A new hire should be brimming with excitement at the idea of joining your company. However, that won’t be the case unless you take the necessary measures.
There are strategic steps involved in making your new employee feel like they’re about to embark on an important journey with you.
How do you nurture this notion? You do so through effective employee onboarding.
Many managers and organizations simply go through the motions with employee onboarding – and they’re missing the mark. Employee onboarding is more than simply a process and checking a set of boxes before throwing your new hire into their day to day. Onboarding is an employee’s first point of contact with your organization, and companies need to strategically invest in setting the stage for a new hire’s tenure with your company.
Here are some new and creative employee onboarding ideas that build connections, strengthen teams, and reinforce culture. Even if you already implement an employee onboarding process, these tips may help you take it to the next level.
When it comes to managers making connections with their team members, 91% of employees say that communication issues can prevent leaders from being effective. It’s primarily due to leaders failing to engage during crucial moments that could help employees see them as trustworthy, according to Harvard Business Review.
A critical time where leaders and managers can engage an employee is during the employee onboarding process –more specifically, at a new hire event. Your new hire will create connections with the leadership team and feel comfort in having an exec know their name.
Consider holding an event two or three times a year where you bring your latest class of new hires together. Whether it’s hosting a lunch with an exec, a sporting event, or after work snacks and drinks, think about ways that your new employees can informally connect with your leadership team.
Seventy separate studies show that feeling socially accepted is a deciding factor in a new hire’s success.
Therefore, it’s imperative to encourage new hires to start networking and building relationships with colleagues right out of the gate. If there’s a group of employees being onboarded together, they should network with one another – connect with each other on professional networks, trade email addresses, and share their areas of expertise. This can happen, for example, when there’s a break during employee onboarding, or at least through their first week of work. After all, it’s probable that they’ll end up in different departments – and connections outside of your department can pay big dividends.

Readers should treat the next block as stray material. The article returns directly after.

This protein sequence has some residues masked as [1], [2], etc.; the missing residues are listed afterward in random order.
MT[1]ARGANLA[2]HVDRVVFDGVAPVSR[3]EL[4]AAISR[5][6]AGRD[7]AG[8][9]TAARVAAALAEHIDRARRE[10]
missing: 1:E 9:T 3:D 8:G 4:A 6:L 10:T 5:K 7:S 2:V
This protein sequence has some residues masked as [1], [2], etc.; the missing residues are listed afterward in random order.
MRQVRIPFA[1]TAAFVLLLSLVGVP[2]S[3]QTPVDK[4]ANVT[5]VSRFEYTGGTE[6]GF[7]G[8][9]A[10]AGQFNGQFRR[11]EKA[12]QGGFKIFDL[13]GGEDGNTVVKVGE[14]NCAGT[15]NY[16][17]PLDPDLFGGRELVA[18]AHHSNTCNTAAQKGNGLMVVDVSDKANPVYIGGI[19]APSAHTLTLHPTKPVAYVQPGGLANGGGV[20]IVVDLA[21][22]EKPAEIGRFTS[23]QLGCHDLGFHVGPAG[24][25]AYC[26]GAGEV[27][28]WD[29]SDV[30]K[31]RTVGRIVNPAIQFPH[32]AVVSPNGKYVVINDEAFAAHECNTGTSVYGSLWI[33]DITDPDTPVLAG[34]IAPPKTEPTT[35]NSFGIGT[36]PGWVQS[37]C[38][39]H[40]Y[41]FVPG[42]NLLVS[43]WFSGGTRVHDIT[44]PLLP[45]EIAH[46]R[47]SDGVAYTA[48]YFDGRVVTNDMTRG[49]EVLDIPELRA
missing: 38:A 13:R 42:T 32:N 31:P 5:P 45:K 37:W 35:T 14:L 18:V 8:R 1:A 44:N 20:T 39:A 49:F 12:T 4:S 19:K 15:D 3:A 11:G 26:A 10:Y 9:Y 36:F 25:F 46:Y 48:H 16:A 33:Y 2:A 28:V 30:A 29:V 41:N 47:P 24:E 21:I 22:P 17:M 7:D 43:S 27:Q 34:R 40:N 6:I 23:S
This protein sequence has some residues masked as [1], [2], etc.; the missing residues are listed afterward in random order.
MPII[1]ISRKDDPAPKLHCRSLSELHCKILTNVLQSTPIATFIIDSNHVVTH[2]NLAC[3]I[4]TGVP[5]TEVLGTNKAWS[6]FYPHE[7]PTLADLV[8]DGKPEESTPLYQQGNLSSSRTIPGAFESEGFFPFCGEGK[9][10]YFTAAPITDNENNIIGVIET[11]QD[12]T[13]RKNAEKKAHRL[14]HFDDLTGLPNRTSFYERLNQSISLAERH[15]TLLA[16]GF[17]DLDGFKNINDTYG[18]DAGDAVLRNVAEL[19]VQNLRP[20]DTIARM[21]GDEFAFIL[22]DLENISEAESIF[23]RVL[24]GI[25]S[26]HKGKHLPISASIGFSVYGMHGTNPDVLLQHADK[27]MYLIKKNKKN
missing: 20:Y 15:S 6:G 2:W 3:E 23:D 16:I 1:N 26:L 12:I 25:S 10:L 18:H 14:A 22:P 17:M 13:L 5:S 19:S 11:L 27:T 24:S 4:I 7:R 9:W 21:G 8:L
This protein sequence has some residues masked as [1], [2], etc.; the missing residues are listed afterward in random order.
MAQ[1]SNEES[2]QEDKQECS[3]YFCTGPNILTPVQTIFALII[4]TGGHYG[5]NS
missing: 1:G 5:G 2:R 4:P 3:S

It’s perplexing to note that 60% of companies don’t set short-term goals and responsibilities for their new hires.
Establishing clear goals, roles, and responsibilities not only provides new hires with transparency, but it also helps them attain early wins and build confidence.
Manually tracking a new hire’s progress may be difficult. Your days are jam-packed and critical issues can go unnoticed – unless you automate and streamline the process with employee onboarding software. Using software helps new hires and managers know expectations well in advance of what’s needed pre-hire date, for day one, and post-hire.
Crafting a narrative and telling a captivating origin story is a valuable tool for any business.
A tale of triumph is a way to capture people’s imaginations. While many organizations utilize this technique to woo investors and consumers, it’s an equally effective way to engage a new employee. Your backstory may appeal to their values and make them committed to cause as soon as their first day on the job.
The first 30 days of a new hire’s career with your company often makes or breaks their chances for success.
Help your new hire accomplish administrative tasks that have the potential to fall through the cracks, so they don’t become hurdles. Create a checklist including employee information, user logins, access to company portals, and review of any training documents or company policies.
Employee onboarding software gives managers visibility into how their new hires are trending when it comes to completing their tasks and training. Help can also be provided or requested for new hires who fall behind or need additional assistance.
Furthermore, a one-to-one meeting with a manager within the first week at a company has proven to be a catalyst for early growth in new hires.
Not everything is going to get answered during the formal onboarding process, such as who key internal subject matter experts are for each department, or all the ways a new hire can get involved with a company’s community initiatives. New hires might also welcome intel on where to find the best snacks, or where the closest sushi spot is for lunchtime.,. For sharing culture-related information, a work buddy can go a long way in easing a new hire into their role.
In fact, 87% of businesses say that buddy programs boost a new hire’s proficiency. All it takes is a seasoned employee checking in once a week for the first month, and one or two times per month afterward, to make sure your new hire is feeling comfortable and acclimated.
Using employee onboarding technology, HR leaders can create and implement a new hire buddy checklist to ensure there’s a consistent buddy experience across the organization.
It’s an alarming reality that one-third of employees start looking for a new job within their first six months at a company.
A strategic and focused employee onboarding process can help minimize the chance of this happening. By taking the right steps, your employee can enjoy their last first day at a new company for a long time.
Jill is an Employee Engagement and Culture Specialist for the People and Culture team at Ceridian. She is passionate about ensuring that our newest Ceridianites have the best possible experience globally. She is an enthusiastic supporter of our employee-driven charity, Ceridian Cares.View Collection